IBM has upped the war of words with Oracle by proudly announcing that 235 Sun Microsystems and HP customers have moved over to its platforms in the past three months alone.
The firm said that the customers had moved critical business workloads from Sun and HP to IBM's server and storage systems.
Almost 2,000 customers had been signed from the competition in the past three years, according to IBM, including approximately 400 from Sun and 200 from HP this year.
IBM said in a statement that organisations are moving to its platforms because they are innovative and stable, and designed for specific business purposes such as "business analytics and ultra-high transactions processing".
Meanwhile, Oracle has outlined more of its plans for Sun Microsystems. The buyout is still in the hands of European competition regulators, but Oracle has detailed what it expects to happen, including plans to increase investment in Sparc, MySQL and Solaris.
The company has detailed its intentions in an updated FAQ on the Sun buyout (PDF), including the future of OpenOffice.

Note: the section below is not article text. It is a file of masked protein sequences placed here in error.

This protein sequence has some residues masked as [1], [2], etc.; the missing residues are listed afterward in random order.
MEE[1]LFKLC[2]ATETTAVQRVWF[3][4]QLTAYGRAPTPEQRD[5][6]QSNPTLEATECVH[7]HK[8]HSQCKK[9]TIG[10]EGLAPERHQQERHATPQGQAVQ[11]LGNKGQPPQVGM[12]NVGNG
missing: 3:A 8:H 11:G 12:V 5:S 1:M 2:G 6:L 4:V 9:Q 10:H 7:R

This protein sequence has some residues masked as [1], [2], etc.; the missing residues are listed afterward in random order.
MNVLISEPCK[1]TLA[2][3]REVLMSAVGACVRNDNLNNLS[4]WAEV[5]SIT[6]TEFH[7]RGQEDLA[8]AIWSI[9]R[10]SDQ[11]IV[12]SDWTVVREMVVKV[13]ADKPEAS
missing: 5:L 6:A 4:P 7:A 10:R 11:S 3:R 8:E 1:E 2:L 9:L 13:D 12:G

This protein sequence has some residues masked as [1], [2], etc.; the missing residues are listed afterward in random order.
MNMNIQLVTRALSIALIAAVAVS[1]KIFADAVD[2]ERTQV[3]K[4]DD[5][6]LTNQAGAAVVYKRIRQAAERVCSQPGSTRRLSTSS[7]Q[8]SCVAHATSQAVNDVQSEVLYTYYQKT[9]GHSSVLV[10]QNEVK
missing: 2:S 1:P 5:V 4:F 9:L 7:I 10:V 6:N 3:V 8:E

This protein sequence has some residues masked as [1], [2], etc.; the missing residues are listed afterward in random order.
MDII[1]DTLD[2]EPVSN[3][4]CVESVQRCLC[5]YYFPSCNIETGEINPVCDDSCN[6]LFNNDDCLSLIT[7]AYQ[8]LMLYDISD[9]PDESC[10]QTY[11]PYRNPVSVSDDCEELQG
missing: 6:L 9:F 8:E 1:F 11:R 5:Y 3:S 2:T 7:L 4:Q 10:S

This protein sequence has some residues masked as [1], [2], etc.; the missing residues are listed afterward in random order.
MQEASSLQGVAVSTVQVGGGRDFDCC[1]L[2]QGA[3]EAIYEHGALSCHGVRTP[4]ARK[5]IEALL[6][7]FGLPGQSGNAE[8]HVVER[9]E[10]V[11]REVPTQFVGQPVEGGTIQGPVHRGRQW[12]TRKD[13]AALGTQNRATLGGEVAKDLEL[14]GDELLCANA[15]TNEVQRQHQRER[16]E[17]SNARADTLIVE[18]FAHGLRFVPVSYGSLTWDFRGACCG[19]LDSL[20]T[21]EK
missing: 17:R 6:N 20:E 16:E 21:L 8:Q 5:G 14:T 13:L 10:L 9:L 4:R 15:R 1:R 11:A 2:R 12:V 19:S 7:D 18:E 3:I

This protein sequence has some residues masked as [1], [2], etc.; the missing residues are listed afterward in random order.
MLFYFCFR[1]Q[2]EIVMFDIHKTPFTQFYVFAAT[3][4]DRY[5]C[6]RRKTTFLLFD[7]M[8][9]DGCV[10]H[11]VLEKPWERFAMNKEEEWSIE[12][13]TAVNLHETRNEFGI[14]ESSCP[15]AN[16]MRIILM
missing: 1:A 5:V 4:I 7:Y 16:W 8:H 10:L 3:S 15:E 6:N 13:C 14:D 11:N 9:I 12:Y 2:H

"OpenOffice is expected to create a compelling desktop integration bridge for our enterprise customers, and offers consumers another choice on the desktop. After the transaction closes, Oracle plans to continue developing and supporting OpenOffice as open source," the document reads.
"As before, some of the larger customers will ask for extra assurances, support and enterprise tools. For these customers we expect to offer a typical commercial licence option."
Similar announcements were made about other key Sun products, including Netbeans which is expected to "complement the two free tools Oracle already offers for enterprise Java development".
Oracle intends to continue to "evolve" Glassfish, and plans a "large investment" in MySQL.
"Oracle plans to spend more money developing MySQL than Sun does now. Oracle expects to continue to develop and provide the open-source MySQL database after the transaction closes. Oracle plans to add MySQL to Oracle's existing suite of database products, which already includes Berkeley DB, an open-source database, " the FAQ says.
Oracle chief executive Larry Ellison has warned that the European competition investigation into the purchase is costing Sun $100m (£61m) a month.
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